The 2011 FIBA Americas Championship begins Tuesday with two Olympic bids on the line. We preview the group stage with looks at the 10 teams in competition, from Brazil to Canada and Argentina to Puerto Rico.
The 2011 FIBA Americas Championship begins Tuesday in Mar del Plata, Argentina, with two bids to the 2012 London Olympics on the line. As is often the case, the United States won't be participating: Team USA has already clinched an Olympic bid by winning the 2010 FIBA World Championship. That gives a wonderful opportunity for the region's second- and third-tier teams to jump up and win an early bid.
The third, fourth and fifth place finishers will earn a trip to the last-chance Olympic qualifying tournament to be held in July 2012. That's a 12-team field from which three teams will be added to the 12-team Olympic field. The London Olympics begin July 27, 2012.
Here's a preview of what Group A of FIBA Americas has to offer. The top four finishers will move onto a second group stage; from there, the top four will compete for the two Olympic spots and the Americas title.
FAVORITES WITH AN ASTERISK: BRAZIL
Brazil would be the favorite to win Group A ... if only the nation's top three stars weren't sitting the tournament out. Nene was an early casualty of the team -- he's an NBA free agent, and insurance would obviously be a problem considering he's likely to sign a multi-year deal worth tens of millions of dollars. Leandro Barbosa also pulled out; he has one more year on his deal with the Toronto Raptors, and signed a lockout deal with a Brazilian club. Finally, Cleveland Cavaliers big man Anderson Varejao also pulled out due to injury. That leaves Brazil with just one of its four NBA players: Spurs reserve Tiago Splitter.
Brazil does boast some solid Euroleague talent, like point guard Marcelinho Huertas, and a couple of former NBA bit players in Alex Garcia and Marcus Vinicius. That talent pool should allow Brazil to contend for the top of the group. But the nation's unlikely to be a powerhouse without its stars, and the later rounds could prove sobering.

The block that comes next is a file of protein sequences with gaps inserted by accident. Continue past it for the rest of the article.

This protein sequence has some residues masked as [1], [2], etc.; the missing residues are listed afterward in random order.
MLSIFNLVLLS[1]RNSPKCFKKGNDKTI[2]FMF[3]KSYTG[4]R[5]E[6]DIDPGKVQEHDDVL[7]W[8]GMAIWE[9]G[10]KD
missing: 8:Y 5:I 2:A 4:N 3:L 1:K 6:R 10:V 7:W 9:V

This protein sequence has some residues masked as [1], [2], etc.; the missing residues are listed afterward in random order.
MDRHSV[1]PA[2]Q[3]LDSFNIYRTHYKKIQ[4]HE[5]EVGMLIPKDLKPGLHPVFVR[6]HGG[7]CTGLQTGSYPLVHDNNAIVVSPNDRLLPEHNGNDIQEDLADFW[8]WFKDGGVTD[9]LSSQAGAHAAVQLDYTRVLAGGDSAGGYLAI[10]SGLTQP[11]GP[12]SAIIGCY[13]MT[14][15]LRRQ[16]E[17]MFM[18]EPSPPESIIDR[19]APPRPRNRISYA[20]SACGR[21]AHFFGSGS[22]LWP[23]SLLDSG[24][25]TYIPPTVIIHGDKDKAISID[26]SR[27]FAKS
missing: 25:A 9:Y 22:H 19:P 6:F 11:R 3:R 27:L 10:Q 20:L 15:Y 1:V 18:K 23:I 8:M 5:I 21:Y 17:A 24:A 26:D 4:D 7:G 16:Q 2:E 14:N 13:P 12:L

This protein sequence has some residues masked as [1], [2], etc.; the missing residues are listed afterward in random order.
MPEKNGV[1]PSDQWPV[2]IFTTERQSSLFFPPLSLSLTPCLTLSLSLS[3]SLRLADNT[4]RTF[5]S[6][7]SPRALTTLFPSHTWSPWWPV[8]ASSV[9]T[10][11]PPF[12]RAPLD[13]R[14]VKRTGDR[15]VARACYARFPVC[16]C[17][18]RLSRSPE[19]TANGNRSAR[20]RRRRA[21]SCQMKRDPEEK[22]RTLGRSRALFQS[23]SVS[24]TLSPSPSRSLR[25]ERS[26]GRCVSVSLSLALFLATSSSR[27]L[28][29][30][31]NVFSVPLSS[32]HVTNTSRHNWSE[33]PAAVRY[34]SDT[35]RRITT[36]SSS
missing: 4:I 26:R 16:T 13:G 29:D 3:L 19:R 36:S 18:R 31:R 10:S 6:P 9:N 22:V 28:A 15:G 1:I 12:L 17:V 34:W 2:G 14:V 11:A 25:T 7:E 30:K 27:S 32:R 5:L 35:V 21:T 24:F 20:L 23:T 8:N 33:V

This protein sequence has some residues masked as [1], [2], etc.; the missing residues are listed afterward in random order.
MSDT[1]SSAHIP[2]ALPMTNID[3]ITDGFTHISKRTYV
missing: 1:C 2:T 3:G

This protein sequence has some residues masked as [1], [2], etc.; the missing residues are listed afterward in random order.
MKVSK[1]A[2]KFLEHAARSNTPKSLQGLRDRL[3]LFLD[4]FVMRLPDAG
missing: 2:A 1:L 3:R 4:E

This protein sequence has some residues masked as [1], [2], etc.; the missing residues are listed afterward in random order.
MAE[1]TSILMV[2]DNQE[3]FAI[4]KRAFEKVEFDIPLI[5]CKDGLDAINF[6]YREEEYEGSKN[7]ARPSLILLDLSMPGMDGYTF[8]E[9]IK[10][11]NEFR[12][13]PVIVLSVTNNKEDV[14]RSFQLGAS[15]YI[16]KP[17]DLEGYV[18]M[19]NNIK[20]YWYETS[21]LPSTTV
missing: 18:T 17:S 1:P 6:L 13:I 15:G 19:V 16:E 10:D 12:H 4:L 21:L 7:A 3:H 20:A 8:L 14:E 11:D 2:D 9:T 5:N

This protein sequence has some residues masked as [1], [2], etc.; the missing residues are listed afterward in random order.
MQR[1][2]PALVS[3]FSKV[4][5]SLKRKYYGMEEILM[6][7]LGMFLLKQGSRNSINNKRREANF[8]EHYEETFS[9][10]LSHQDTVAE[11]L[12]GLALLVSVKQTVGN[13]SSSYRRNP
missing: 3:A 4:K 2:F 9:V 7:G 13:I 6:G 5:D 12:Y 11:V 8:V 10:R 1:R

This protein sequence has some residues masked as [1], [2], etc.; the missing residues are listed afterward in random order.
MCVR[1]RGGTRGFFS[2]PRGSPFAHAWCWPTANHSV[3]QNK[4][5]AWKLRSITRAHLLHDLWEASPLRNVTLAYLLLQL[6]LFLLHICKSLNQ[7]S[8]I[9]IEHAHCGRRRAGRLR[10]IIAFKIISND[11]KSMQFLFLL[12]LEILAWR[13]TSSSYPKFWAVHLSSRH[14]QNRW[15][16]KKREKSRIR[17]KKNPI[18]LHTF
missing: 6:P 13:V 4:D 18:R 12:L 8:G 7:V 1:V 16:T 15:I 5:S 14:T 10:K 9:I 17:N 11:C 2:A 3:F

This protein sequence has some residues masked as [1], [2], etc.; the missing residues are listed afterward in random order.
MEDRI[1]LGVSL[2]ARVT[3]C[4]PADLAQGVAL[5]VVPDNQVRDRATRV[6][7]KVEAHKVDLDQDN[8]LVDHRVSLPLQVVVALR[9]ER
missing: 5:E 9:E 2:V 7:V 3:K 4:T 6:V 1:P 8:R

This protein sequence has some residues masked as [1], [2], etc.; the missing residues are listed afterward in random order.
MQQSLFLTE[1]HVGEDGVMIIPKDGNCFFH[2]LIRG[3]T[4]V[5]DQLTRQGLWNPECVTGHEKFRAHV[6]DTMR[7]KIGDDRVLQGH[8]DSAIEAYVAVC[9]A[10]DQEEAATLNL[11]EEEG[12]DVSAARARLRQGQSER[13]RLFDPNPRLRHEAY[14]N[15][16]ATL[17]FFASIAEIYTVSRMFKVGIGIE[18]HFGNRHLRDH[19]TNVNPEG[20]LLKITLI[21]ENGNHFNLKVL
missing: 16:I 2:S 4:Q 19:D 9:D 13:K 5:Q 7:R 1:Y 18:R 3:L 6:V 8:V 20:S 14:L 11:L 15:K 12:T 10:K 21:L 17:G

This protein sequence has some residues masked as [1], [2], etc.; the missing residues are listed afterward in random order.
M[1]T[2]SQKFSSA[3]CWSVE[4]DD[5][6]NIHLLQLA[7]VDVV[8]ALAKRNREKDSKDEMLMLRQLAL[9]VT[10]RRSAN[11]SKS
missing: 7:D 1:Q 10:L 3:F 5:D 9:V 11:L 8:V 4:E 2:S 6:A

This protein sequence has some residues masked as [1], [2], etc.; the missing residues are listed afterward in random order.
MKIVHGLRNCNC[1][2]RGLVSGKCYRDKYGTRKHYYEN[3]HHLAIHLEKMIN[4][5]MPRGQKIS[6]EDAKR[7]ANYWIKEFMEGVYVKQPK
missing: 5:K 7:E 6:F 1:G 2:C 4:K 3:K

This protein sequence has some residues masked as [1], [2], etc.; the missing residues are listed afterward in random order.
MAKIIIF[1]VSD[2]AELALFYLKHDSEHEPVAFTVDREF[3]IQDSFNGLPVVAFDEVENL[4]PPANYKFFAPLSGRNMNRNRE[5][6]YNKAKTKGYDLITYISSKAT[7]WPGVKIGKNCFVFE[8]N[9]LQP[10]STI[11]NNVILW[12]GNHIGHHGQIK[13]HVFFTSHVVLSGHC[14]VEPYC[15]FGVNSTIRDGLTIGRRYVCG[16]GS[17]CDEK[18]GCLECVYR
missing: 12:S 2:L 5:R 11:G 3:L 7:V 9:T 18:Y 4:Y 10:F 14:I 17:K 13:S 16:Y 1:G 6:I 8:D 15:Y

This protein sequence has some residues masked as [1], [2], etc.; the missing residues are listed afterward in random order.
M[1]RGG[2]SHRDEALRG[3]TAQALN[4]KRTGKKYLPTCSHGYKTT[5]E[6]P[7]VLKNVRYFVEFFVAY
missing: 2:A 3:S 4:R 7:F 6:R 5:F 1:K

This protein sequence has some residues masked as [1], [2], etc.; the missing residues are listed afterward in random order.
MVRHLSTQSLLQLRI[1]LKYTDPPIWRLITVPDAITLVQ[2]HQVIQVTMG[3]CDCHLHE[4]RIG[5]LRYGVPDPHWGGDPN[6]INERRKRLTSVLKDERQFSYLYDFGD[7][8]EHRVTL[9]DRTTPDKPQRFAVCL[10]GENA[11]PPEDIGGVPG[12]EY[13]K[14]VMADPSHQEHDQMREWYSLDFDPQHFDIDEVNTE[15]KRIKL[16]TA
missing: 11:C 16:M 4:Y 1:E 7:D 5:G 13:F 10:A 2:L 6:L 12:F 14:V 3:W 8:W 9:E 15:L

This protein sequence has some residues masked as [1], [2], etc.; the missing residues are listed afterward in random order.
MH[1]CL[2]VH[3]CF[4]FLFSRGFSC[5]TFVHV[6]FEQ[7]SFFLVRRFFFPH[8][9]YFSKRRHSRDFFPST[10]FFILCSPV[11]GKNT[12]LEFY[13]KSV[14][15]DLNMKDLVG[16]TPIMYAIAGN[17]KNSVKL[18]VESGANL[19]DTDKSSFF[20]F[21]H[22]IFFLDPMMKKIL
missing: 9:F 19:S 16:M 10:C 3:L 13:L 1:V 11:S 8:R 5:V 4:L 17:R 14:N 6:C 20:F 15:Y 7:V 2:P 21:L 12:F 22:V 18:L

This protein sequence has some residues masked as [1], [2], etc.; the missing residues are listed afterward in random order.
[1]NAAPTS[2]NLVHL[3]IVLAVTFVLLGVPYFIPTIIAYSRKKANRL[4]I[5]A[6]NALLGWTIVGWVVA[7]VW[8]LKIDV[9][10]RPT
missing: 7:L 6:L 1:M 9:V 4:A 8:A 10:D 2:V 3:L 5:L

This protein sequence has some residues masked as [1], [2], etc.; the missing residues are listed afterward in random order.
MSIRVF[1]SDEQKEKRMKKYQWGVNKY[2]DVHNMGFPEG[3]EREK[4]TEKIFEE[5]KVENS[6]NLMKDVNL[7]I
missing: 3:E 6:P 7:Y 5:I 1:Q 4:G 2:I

THE BIG QUESTION MARK: DOMINICAN REPUBLIC
Outside of Team USA, Argentina and Brazil, no team has been stocked with more talent than the Dominican Republic over the last few years. Despite that, the Dominicans have proven unable to qualify for a major global tournament (either the 2008 Beijing Olympics or 2010 FIBA Worlds) and can't get over the hump in the Americas region. With Al Horford, Francisco Garcia and Charlie Villanueva, this team should be right on par with a fully-loaded Brazil team. Instead, even when Brazil is missing stars (as in the 2009 FIBA Americas Championship, with Worlds bids on the line), the Dominicans have been unable to overcome.
Enter John Calipari, who took over for former coach Eric Musselman. (We'll see him in a moment.) Calipari wants desperately to get himself onto the Olympic stage with Team USA/Duke coach Mike Krzyzewski, and he believes he can get the Dominicans there. The talent is enough to win the group and beat any team here (though Argentina would certainly be favored in a matchup). But can the D.R. finally do it? We'll find out.
TRANSITION PHASE: CANADA
Canada basketball has a bright, bright future; consider that No. 4 pick in the 2011 NBA Draft Tristan Thompson won't be playing in this tournament, and that a number of future first-round picks (Myck Kabongo, for one) are also awaiting a call-up in the next few years. The pipeline is promising. But the current incarnation of the squad is somewhere in between: there are three NBA players (Andy Rautins, Joel Anthony and rookie Cory Joseph) and old standby Carl English, but not much else. That talent certainly isn't as good as that of the Dominican, yet Canada has a long-running and stable program under Leo Rautins that provides more confidence.
Canada should get out of group play simply because the bottom of the group is so mediocre. But landing in the top half of the second group stage could be difficult, unless Anthony is a difference-maker defensively against the more talented squads and English and Rautins can handle the primary scoring duties with zest.
Venezuela: Led by the Grizzlies' Greivis Vasquez and veteran Oscar Torres, Venezuela adds an interesting wrinkle on the sideline: Eric Musselman took over the team this year after being replaced in the Dominican. I'm not sure whether Musselman would consider his Wednesday match with the Dominican a grudge match, but keep an eye on that. Otherwise, Venezuela simply needs to beat Cuba to likely ensure passage to the second group stage. From there, the path to the Olympics is so fuzzy as to be almost inperceptible.
Cuba: Cuba has never finished higher than fifth at FIBA Americas, and since 1999 hasn't finished higher than 10th. (There are 10 teams in the competition.) Cuba hasn't even qualified in many years, and withdraw after qualifying in 2009. It is unlikely Cuba will win a game.